When I first started my career as a scientist, I had no idea how much impact the immune system has on cardiovascular disease. I was under this naïve idea that disease progression was dependent on blood cholesterol levels, stress or genetics only, never realizing how much the immune system influenced cardiovascular disease. Now that I have been studying the influence of heart disease on the immune system for a few years, I am still amazed by how intertwined these two systems are.
There is a lot of published research, both in patients as well as in experimental animal models, showing that the immune system plays a role in multiple heart conditions. Atherosclerosis is a prime example. The process of hardening of blood vessels due to cholesterol and lipid deposits is an immune system mediated disease. The inflammation triggered by the immune system is the root cause of the process of plaque formation and blood vessels blockage. Viral myocarditis, which can cause sudden death, occurs as a result of a hyper reactive immune response to viral infections. In congestive heart failure, the immune system contributes to disease by releasing inflammatory molecules that further increase the heart size. The influence of the immune system also extends to other disease that can trigger heart disease such as diabetes and obesity.
If you think the interaction between cardiovascular disease and the immune system stops there, think again. Recently, it has become evident that the cardiovascular and the immune systems live in this vicious cycle of constantly influencing each other to worsen disease outcome. For instance, the increase in lipids accumulated during coronary artery disease or obesity affects how the cells of the immune system consume fuel resources such as glucose and fats, a process known as immunometabolism. Changes in immunometabolism influence how immune cells respond to injury triggered by the increased lipids, further worsening disease. Not only that, but by virtue of overall changes in how immune cells function, heart and metabolic disease can affect how the immune system as a whole responds to other conditions such as infections and cancer.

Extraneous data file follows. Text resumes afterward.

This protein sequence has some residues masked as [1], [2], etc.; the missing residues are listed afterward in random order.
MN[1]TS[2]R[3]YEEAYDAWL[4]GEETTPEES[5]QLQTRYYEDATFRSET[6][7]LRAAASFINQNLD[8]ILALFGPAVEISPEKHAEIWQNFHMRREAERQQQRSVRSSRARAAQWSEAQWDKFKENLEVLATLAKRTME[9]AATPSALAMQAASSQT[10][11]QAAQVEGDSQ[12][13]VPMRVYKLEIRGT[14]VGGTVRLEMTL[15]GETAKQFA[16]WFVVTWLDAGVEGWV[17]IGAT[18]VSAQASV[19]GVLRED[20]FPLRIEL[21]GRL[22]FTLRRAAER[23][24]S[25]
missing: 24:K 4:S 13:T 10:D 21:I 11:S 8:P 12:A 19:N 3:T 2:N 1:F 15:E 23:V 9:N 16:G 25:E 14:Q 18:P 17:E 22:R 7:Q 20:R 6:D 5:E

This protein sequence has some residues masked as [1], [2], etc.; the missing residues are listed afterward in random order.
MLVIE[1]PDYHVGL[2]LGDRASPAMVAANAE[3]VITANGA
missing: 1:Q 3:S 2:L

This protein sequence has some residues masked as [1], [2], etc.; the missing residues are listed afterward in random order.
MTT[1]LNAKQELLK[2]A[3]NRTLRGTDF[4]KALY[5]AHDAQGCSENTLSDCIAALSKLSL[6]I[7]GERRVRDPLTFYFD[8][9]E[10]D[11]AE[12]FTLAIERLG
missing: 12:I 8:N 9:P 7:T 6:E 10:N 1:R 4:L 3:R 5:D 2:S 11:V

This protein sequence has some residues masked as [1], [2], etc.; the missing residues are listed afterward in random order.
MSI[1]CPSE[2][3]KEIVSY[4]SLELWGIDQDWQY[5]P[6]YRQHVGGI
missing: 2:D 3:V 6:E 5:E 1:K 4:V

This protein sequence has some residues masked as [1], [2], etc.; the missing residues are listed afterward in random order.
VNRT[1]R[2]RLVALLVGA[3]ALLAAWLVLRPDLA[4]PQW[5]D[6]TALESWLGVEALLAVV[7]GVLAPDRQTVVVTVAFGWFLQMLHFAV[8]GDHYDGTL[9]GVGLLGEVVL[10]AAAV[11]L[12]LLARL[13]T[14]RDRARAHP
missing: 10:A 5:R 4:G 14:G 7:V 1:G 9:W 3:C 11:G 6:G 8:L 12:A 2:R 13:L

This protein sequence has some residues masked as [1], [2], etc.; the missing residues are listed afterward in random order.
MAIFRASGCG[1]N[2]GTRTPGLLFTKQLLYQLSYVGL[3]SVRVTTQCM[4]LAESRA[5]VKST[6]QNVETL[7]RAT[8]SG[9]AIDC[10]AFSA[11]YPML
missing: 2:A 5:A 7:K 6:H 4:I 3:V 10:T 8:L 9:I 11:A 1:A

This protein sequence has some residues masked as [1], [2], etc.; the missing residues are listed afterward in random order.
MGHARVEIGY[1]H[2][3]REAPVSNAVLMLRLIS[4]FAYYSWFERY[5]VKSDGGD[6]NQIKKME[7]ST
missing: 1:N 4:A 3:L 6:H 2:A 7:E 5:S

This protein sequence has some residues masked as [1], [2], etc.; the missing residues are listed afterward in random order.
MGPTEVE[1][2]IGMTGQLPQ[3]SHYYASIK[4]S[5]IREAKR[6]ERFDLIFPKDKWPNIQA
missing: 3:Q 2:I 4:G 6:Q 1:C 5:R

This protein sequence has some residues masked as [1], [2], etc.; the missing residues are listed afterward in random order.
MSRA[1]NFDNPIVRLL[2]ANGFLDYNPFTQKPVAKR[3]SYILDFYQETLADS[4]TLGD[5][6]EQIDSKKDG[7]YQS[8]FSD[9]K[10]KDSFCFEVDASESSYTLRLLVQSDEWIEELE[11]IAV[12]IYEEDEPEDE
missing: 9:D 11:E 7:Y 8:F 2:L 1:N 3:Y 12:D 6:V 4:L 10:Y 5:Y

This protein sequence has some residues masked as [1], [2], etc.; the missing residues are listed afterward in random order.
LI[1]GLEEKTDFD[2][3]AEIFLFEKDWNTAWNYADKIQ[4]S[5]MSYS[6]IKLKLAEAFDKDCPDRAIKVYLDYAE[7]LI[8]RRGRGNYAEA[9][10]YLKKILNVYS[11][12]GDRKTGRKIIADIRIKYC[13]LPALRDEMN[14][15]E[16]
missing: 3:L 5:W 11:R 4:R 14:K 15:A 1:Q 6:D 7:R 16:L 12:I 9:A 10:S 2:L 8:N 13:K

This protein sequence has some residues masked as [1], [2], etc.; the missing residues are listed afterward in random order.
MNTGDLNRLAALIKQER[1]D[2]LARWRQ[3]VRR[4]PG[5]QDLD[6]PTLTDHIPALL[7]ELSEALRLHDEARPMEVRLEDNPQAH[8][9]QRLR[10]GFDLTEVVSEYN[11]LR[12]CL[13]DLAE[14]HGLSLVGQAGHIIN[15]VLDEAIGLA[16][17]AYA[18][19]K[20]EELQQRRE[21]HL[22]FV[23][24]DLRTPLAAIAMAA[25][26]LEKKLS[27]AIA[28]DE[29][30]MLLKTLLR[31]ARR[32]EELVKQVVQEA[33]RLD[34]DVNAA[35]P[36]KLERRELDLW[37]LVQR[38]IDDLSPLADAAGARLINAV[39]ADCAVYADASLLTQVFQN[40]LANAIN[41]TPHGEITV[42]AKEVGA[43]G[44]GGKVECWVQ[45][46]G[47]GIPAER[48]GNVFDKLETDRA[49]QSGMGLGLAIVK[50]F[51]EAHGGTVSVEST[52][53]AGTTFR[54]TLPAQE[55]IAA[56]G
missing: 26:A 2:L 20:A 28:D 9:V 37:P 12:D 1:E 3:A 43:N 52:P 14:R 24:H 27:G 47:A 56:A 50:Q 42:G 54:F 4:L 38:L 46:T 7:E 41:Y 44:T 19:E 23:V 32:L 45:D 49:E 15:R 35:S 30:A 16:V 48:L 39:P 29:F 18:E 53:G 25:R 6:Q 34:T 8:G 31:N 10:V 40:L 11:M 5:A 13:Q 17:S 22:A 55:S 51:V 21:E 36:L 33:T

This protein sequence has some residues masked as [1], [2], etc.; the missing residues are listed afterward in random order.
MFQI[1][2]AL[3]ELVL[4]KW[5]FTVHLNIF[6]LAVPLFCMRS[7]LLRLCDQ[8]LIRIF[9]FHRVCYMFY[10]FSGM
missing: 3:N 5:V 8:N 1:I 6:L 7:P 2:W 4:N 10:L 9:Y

This field of immunometabolism is still at its infancy. It will be interesting to see how much it will advance in the next few years and how much relationship scientists will find between immunometabolism and heart disease. If therapeutic approaches are found that can break this vicious cycle, patients with heart disease and other metabolic disease will gain tremendously. I would expect that the impact of such therapeutic approaches would extend to other ailments that hit those patients beyond the scope of cardiovascular disease.
Dalia Gaddis is a postdoctoral fellow at the La Jolla Institute for Allergy and Immunology. She has a Ph.D. in microbiology and immunology. She is currently working on understanding the interactions between the immune system and atherosclerosis development.